Capillary plug-in 24 is connected to fluidic junction 57 at manifold terminal 13; and fluidic junction 57 is also connected to input/output 41 and capillary plug-in 26 at manifold terminal 14. In one embodiment, fluidic junction 57 may include a switch 49 for allowing or blocking fluid flow entering or exiting fluidic junction 57. Input/output 41 may be connection block terminal 50, 52, 54, or 56 (FIG. 1). Capillary plug-in 26 is connected to fluidic junction 59 at manifold terminal 15 and fluidic junction 59 may have a switch 49 for allowing or blocking fluid flow entering or exiting fluidic junction 59. Fluidic junction 59 is connected to input/output 43 and microfluidic circuit plug-in 30 at manifold terminal 16. Likewise microfluidic circuit plug-in 30 is connected to fluidic junction 61 at manifold terminal 17. Fluidic junction 61 may have a switch 49 for allowing or blocking fluid flow entering or exiting fluidic junction 61, and fluidic junction 61 is connected to input/output 45 and capillary plug-in 28 at manifold terminal 18. Capillary plug-in 28 is connected to output 47 at manifold terminal 19. Output 47 may be connection block terminal 50, 52, 54, or 56 (FIG. 1). In other embodiments, the fluidic components 12 can be arranged in various combinations and in different orders than that shown in FIG. 3. For example, two capillary plug-ins 24 and 26 and two microfluidic circuit plug-ins 30 could be used. Manifold terminals 11, 13, 14, 15, 16, 17, 18, and 19 connect to component input/output terminals 64 (FIGS. 4 and 5) of components 12 when such components are connected to the cartridge system 10. The manifold terminal to input/output terminal connections allow the flow of fluids out from the cartridge system 10 and into the component 12 and/or out from the component 12 and into the cartridge system 10. Switches 49 may be omitted if desired and fluid flow may be controlled by the pumps of devices attached to the inputs. For example, consider junction 55. If fluid is pumped into input 51 and static pressure is maintained at input 53, the junction 55 functions almost like a switch. Only fluid from input 51 passes to capillary plug in 24 and input 53 is functionally “switched off” with no switch involved.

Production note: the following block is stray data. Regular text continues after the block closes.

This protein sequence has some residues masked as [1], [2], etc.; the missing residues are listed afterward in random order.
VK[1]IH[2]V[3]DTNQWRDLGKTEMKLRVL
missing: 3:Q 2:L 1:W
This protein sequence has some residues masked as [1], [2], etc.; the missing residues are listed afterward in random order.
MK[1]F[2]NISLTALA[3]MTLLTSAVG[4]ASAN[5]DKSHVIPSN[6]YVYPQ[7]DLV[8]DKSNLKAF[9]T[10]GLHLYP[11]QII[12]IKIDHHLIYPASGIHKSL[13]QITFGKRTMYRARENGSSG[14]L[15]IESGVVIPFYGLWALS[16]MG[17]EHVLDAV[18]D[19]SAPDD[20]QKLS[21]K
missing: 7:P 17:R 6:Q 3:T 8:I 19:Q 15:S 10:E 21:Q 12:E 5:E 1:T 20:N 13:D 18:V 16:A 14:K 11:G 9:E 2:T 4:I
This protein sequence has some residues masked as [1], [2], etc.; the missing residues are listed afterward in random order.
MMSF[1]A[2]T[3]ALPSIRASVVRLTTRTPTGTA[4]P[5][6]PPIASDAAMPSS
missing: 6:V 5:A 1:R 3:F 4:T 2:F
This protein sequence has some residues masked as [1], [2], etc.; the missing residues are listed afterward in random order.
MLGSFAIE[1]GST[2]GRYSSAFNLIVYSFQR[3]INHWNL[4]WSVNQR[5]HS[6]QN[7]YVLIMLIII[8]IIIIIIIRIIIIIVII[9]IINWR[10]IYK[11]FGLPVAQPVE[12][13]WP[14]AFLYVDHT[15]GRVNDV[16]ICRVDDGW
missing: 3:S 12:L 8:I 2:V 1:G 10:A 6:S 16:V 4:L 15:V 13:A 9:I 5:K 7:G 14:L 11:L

Input/outputs 41, 43, and 45 may be used as reagent inputs. For example, input/outputs 41, 43, and 45 may all be connected at connection block terminal 54 (FIG. 1). Inputs 51 and 53 may be connection block terminals 50 and 52 respectively (FIG. 1). Furthermore, output 47 may be connection block terminal 56 (FIG. 1). In such an embodiment, two distinct reagents could be supplied to inputs 51 and 53 through connection block terminals 50 and 52 respectively (FIG. 1), a third distinct reagent could be supplied to input/outputs 41, 43, and 45 through connection block terminal 54 (FIG. 1), and the output 56 of the system could be received through connection block terminal 56 (FIG. 1).
In other embodiments, the switches 49 in fluidic junctions 57, 59, and 61 may be manipulated in order to remotely receive product from the system before progressing to the output 47. For example, the switch 49 of fluidic junction 61 may be manipulated such that the connection with capillary plug-in 28 is blocked. Input/output 45 may be connection block terminal 56 (FIG. 1), through which product may be received. It should be understood that numerous combinations of switch configurations and input/output scenarios are possible with such a cartridge system 10. Also, the flow of fluid may be controlled through junctions 57, 59 and 61 without switches by using pumps to create positive or negative pressure in the inputs and outputs, or to maintain a constant volume in an input or output. As used herein, the term switch references a small bore or microfluidic valve and the mechanisms used to activate and control the valve. Furthermore, fluid flow through the cartridge system may progress in either direction, that is, output 47 may receive a reagent for system input and inputs 51 and 53 may supply product.